“Gabby had an awesome game and it seemed like we clicked; that was nice. We were all looking for each other.”

The Little Tigers never looked back, pulling away to a 19-9 win over the Irish.

“We just needed to regain control; brush off the last three minutes of the first half and just stay strong and keep persevering,” said Jacobs, who ended up with five goals and an assist in the victory.

“I think a few goals at the beginning of the half definitely helped get us into our groove. I think once we relaxed a little bit as a team, we started playing our game.”

While PHS didn’t quite find its groove on Saturday as it fell 13-11 to WW/P-N in the MCT title game, Jacobs believes the team can end things with a bang as it competes in the state tournament.

“It has been a long four years and we all want to end this on a good note,” said Jacobs of the Little Tigers, who are seeded third in the Group III south sectionals and will host No. 14 Jackson Liberty on May 15 in a first round contest.

“We seem to be coming together a little bit more than we have in the past. We were just on the same page today which was really nice.”

Although the Princeton High golf team finished in the middle of the pack at the Mercer County Tournament last week, Sheryl Severance liked the way her squad competed.

“They played well,” said longtime PHS head coach Severance, whose team placed ninth of 15 schools at the MCT, which was played on May 6 at Mountain View.

“The girls were a little disappointed that they had to play back, they were hitting long shots all day. The boys were happy; they played their games.”

Building on that effort, PHS finished the week with two encouraging wins, topping Hightstown 217-224 on Wednesday and defeating Lawrence 217-235 a day later.

“We hit our low for the season at 217 two matches in a row,” said Severance, whose team defeated Hamilton 232-291 last Monday to improve to 8-7 in dual match action this season.

Senior standout Laura Burke led the way for the Little Tigers in the victories last week, carding a 39 against Hightstown and a 38 against Lawrence.

“Consistency is her strength,” said Severance of Burke, who will be playing in the state girls’ tournament on May 22.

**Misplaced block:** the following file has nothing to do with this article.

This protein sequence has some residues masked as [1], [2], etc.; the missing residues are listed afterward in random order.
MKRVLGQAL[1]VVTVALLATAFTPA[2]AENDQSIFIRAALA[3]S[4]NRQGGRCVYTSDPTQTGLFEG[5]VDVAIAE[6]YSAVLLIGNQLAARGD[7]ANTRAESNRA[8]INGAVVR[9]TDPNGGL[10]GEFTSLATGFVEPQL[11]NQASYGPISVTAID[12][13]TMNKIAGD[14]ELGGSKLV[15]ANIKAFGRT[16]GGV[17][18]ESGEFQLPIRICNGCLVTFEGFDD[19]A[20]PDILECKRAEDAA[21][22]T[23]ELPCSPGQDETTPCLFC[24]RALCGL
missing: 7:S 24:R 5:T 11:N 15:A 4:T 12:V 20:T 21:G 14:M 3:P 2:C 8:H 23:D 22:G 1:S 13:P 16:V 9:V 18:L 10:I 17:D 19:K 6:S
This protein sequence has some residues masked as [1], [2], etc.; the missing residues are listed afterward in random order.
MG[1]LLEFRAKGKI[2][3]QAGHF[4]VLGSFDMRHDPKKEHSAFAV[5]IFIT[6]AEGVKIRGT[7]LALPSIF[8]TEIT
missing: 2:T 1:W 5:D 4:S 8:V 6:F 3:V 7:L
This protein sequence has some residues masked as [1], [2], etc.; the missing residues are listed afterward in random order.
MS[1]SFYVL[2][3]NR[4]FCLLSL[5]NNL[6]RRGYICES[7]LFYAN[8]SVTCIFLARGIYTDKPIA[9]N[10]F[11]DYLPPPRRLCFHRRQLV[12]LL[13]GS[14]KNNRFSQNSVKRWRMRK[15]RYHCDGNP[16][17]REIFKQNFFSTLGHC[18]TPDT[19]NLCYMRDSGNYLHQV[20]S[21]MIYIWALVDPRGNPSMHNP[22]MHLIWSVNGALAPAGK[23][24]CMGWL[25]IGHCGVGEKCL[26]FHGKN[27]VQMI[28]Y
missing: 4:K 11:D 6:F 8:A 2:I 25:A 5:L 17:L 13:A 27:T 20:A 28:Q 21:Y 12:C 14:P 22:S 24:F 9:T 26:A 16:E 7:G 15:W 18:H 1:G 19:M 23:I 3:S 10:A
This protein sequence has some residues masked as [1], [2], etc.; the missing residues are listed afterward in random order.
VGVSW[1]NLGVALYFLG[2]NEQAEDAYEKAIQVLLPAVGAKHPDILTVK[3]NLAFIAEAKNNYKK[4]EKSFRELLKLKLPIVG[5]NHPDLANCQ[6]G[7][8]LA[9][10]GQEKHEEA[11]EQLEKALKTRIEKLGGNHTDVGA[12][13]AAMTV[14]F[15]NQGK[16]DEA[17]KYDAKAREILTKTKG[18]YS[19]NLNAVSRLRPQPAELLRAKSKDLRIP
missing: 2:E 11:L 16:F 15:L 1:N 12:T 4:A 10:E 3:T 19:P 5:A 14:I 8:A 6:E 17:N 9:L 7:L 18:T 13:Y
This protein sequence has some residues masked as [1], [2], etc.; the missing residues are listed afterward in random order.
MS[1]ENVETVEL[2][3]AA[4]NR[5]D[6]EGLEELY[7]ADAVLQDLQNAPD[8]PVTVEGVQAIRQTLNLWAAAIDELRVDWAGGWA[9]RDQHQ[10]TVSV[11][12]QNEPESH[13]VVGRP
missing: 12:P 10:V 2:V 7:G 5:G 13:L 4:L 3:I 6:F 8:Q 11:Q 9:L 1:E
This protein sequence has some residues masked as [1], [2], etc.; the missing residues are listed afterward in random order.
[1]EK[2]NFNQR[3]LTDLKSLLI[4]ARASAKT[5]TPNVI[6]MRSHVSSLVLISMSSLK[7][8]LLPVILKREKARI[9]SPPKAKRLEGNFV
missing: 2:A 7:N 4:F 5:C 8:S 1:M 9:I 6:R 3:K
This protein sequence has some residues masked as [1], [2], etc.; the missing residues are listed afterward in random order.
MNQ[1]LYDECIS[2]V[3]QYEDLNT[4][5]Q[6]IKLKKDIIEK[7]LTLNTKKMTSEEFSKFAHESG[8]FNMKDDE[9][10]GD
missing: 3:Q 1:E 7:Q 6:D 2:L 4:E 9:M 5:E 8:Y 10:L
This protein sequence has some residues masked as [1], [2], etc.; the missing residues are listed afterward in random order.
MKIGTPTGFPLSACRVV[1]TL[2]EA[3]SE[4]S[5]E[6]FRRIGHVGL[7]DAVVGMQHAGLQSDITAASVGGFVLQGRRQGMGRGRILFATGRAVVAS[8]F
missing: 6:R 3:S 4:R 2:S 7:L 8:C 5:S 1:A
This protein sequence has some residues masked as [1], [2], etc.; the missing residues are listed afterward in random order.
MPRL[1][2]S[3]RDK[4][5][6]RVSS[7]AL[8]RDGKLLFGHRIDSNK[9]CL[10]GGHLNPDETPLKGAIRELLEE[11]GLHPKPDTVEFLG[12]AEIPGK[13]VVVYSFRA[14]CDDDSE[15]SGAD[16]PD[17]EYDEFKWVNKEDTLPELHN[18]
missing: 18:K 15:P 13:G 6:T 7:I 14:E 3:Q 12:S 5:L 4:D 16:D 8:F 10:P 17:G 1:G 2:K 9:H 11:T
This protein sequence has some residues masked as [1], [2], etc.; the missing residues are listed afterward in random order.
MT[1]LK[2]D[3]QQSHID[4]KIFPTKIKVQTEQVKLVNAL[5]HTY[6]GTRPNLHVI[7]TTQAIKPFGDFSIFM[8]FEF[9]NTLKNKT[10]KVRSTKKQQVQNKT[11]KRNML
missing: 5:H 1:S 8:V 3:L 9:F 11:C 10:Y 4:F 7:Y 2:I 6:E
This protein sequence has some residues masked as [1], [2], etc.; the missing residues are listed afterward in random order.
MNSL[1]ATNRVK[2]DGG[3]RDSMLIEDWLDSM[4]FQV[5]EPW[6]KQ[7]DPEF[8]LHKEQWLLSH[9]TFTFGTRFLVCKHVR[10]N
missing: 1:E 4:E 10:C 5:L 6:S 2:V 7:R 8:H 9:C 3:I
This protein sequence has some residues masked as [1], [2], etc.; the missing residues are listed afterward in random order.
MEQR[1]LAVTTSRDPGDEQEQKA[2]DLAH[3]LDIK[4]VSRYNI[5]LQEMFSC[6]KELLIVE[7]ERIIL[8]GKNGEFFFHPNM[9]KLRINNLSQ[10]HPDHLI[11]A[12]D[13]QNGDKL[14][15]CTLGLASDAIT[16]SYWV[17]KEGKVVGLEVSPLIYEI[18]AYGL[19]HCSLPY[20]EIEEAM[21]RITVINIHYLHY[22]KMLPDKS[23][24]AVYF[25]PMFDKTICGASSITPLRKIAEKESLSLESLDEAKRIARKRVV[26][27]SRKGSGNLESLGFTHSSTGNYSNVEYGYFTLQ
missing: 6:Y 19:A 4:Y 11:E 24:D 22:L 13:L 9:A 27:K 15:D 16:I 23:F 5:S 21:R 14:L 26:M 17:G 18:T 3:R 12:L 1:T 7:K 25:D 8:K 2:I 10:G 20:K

“Her approach shots are right on so that keeps her putts to a minimum. She drives it right down the middle, she spends matches walking down the fairway.”

PHS is also getting good play from two other female players in senior Diane Karloff and freshman Kelly Qiu.

“Diane is playing well; she had a 40 against Hightstown, that is her lowest round in four years and she was really excited,” said Severance.

“Kelly is a freshman and I am excited about her. She doesn’t hit a long ball but she hits it straight. Her chipping and putting are very accurate. She is going to be like Laura when she is older.”

Severance is excited by the progress made this spring by junior Max Rodewald and sophomore Andrew Huang.

“Max Rodewald is playing well; it is his first year with us,” said Severance. “He had a 42 in the win over Lawrence. Andrew Huang started out a little rough this spring; he was away on an orchestra trip and was a little out of synch. He is playing better. He wasn’t hitting well with his driver and that was getting him in trouble. Now he is hitting better with his driver.”

The trio of senior Paul Murray, junior Max Tarter, and freshman Joseph Phelan have also experienced some highs this season.

“Paul Murray is up and down; he has had some nice scores and some rounds in the 50s,” said Severance, whose team will wrap up the regular season by hosting Notre Dame on May 14.

“Max Tarter has had some rounds in the 40s. Joseph Phelan is a freshman and whenever I need a sixth player, I pick him right away. He is consistently between 45-50.”

With a lineup including three seniors in Burke, Karloff, and Murray, Severance believes the program is heading in the right direction.

“We’ll be fine; we will miss Laura at top of lineup and Paul and Diane have been constants in our top 5,” said Severance. “I told the younger players that they are going to have to step up more next year.”

QUICK REID: Princeton High baseball player John Reid slides into second base in recent action. Junior outfielder Reid’s solid play this spring has helped PHS qualify for the upcoming state tournament. The Little Tigers, who improved to 7-11 with a 6-2 win over Notre Dame last Monday, are slated to play at Hamilton on May 15 and at Ewing on May 16 before hosting Trenton on May 17 and Hopewell Valley on May 20.(Photo by Frank Wojciechowski)

QUICK REID: Princeton High baseball player John Reid slides into second base in recent action. Junior outfielder Reid’s solid play this spring has helped PHS qualify for the upcoming state tournament. The Little Tigers, who improved to 7-11 with a 6-2 win over Notre Dame last Monday, are slated to play at Hamilton on May 15 and at Ewing on May 16 before hosting Trenton on May 17 and Hopewell Valley on May 20. (Photo by Frank Wojciechowski)

For John Reid, starring on the ice for the Princeton High boys’ hockey team last winter has helped him on the diamond this spring.

“I think I am constantly ready to compete,” said junior Reid, a forward in hockey and an outfielder for the PHS baseball squad.

“I think my competitive drive has actually increased this last year with the great hockey season that we had. I think it definitely benefits my game.”

Batting in the cleanup spot, Reid has emerged as an offensive threat this spring for the Little Tigers.